4 Steps to Traveling with Pets

Vacation destinations like Sanibel & Captiva tend to see an influx of visitors in and out of town throughout the year. Not to mention the migration of snowbirds that occurs during the Winter and Spring months, in addition to those moving down full-time after retirement.

Courtesy of Flickr user Just Me

There’s a lot of movement! And many times it involves bringing our pets along for the journey. Sometimes that journey can be ruff for our furry friends. That’s why we thought we’d share a few tips on how to make it a smooth transition for everyone involved.

4 Steps – Moving with Pets

Step 1: Visit your vet

I know, the V.E.T word is not your favorite. If your pet is all caught up on their vaccinations and feeling fine, you could even just visit the vet by yourself to talk about the move and obtain vaccinations records. Most offices nowadays will do an electronic transfer of files to a new vet if you will be transitioning full-time, others can print you copies if you are only coming for a shorter stay.

Courtesy of Flickr user Robert Couse-Baker

Step 2: Plan your packing

Pets have a unique spidy-sense in knowing when something is out of the ordinary. That’s why we suggest packing slowly if possible, spreading it out over a few days or even a few weeks if you can. Having ten moving boxes appear in the living room one day might spark anxiety and can cause stress. 

Try not to disrupt the normal routine of meal times or evening walks, which is easier said than done when you get in full packing mode and down to the last days before your trip.

Step 3: Plan your route

Are you going to drive or fly? That is always the big question! Depending on the distance, driving is typically the better option, allowing your pet to be close to you and not having to be caged in an airplane’s cargo area, stuffed under a seat, or experience the whoas of airport travel. 

That said, driving will require a few extra pit stops for your pet. You should also try and cover the window or put a sheet over their crate to help with car sickness. If your pooch loves car rides, great! Just be mindful of letting them hang out the window on highways as the smallest flying objects can cause serious harm to your pup at high-speeds.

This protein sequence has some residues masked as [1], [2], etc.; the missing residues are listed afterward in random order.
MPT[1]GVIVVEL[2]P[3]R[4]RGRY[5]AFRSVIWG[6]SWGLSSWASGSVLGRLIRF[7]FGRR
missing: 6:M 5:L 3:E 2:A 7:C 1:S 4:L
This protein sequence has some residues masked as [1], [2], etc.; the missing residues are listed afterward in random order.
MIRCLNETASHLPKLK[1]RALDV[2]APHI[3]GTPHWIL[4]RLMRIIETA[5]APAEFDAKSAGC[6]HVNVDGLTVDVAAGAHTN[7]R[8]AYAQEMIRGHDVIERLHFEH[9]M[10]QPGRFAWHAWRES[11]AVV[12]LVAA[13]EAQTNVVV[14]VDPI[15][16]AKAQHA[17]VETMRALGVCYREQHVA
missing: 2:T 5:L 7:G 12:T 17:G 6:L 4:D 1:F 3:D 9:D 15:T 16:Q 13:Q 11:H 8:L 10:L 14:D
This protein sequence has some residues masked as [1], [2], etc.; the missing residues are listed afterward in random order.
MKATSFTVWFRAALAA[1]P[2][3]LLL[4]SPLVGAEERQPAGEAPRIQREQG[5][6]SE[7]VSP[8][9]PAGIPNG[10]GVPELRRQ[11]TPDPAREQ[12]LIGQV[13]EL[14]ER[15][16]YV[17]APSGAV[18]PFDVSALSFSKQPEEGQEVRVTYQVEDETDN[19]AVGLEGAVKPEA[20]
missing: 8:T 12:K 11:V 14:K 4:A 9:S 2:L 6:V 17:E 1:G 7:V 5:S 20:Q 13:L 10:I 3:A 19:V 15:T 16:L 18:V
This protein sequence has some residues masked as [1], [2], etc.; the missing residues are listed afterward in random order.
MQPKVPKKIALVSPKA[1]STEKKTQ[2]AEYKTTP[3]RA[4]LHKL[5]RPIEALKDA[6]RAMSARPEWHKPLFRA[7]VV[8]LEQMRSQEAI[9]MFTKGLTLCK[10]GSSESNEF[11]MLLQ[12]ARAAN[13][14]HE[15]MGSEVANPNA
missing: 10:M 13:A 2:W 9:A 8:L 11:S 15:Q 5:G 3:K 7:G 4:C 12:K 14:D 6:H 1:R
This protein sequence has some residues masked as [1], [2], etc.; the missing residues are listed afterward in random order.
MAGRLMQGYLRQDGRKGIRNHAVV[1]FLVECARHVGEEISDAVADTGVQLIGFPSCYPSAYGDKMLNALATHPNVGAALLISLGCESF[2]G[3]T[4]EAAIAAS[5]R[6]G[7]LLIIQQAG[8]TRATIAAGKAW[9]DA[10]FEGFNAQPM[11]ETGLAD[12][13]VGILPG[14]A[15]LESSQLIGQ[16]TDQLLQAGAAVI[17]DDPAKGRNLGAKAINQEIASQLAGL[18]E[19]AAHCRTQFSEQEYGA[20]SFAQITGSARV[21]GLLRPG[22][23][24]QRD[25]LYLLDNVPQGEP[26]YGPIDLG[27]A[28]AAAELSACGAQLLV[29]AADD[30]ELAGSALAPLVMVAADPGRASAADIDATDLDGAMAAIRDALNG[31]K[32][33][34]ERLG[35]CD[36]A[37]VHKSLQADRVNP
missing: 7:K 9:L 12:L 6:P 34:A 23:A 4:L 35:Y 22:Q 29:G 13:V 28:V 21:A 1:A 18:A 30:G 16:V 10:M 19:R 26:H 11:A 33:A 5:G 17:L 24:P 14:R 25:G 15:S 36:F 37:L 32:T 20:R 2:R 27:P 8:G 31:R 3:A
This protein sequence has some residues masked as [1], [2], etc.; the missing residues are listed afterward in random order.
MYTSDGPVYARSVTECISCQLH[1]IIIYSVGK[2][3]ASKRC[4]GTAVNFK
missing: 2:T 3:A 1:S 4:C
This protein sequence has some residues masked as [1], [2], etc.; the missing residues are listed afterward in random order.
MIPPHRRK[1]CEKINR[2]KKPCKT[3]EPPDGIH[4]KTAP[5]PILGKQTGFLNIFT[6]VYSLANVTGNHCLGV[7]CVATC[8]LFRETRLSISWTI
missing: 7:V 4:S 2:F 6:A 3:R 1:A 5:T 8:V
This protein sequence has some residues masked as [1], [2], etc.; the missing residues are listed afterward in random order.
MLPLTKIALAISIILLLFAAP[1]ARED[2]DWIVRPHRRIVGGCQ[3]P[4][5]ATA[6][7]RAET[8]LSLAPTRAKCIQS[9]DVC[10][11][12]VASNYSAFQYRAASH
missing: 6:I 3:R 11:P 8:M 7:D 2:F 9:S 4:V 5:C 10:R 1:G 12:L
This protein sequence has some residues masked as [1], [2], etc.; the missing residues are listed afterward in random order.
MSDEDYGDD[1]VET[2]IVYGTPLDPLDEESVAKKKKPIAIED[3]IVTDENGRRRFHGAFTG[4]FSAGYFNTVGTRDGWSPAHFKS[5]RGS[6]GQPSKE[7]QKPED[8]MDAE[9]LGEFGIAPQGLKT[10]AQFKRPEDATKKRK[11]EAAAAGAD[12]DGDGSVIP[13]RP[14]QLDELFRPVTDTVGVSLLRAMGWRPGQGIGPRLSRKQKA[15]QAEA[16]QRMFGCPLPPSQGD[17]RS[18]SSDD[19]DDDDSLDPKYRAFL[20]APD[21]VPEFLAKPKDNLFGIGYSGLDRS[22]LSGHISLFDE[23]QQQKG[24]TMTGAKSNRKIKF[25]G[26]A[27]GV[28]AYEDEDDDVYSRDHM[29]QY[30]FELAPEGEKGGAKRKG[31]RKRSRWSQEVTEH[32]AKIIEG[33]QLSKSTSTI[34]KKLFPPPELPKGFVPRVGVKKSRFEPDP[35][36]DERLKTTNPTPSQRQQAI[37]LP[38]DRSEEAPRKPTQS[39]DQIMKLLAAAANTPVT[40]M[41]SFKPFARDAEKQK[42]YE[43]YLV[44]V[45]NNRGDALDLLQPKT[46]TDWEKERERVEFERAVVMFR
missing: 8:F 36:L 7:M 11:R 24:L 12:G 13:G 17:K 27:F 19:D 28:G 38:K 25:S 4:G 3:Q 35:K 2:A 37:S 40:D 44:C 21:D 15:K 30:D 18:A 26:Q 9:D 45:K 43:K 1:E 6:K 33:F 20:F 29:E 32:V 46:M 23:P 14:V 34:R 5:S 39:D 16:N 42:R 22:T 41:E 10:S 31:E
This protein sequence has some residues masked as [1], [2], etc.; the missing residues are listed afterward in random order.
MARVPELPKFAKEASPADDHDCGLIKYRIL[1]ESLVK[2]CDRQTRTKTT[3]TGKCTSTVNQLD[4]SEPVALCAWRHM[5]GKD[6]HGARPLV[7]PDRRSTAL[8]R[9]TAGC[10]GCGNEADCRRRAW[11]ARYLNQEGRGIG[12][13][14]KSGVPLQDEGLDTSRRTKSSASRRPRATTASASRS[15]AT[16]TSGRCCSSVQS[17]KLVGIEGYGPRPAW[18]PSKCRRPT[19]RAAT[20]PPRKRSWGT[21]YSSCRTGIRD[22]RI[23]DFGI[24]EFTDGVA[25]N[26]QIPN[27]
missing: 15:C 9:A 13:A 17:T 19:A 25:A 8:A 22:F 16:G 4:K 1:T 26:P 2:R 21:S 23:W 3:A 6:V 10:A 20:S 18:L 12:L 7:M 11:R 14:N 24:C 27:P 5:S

Courtesy of Flickr user Daniel Ramirez 

Step 4: Prepare your new pad 

You made it! Everyone seems to have survived the trip. Now the fun part, unpacking and settling in. Before you let your pet loose in the new pad, you should go through and pet-proof the space. Make sure there are no accessible gaps between appliances or holes in drywall where your pets can climb behind. Cats are famous for this Houdini disappearance act as they flea for what they consider a safe space. 

We suggest keeping pets contained to one room, especially while unloading vehicles and walking in and out, back and forth. Also, try to keep their bowls, litter pans, and pet beds in a similar place as the last home. Return to your normal walking and feeding routine as soon as possible to help your pets settle in and adjust to the change.

We hope these few tips can help ease the stress of traveling with pets!  

Courtesy of Flickr user Andesine

Ps. – If you’re staying on Sanibel for vacation or season, be sure to check the pet policy before you book! Click here to view our Sanibel Condo Directory, which distinguishes which condo complexes are pet-friendly, and which have restrictions. 

Tiffany Stokes About Tiffany Stokes

Meet the Marketing Secret Weapon at McCallion & McCallion. In 2015, Tiffany traded the beltway traffic of Washington, DC, for the sandy, two-lane streets of Sanibel and she hasn't looked back since!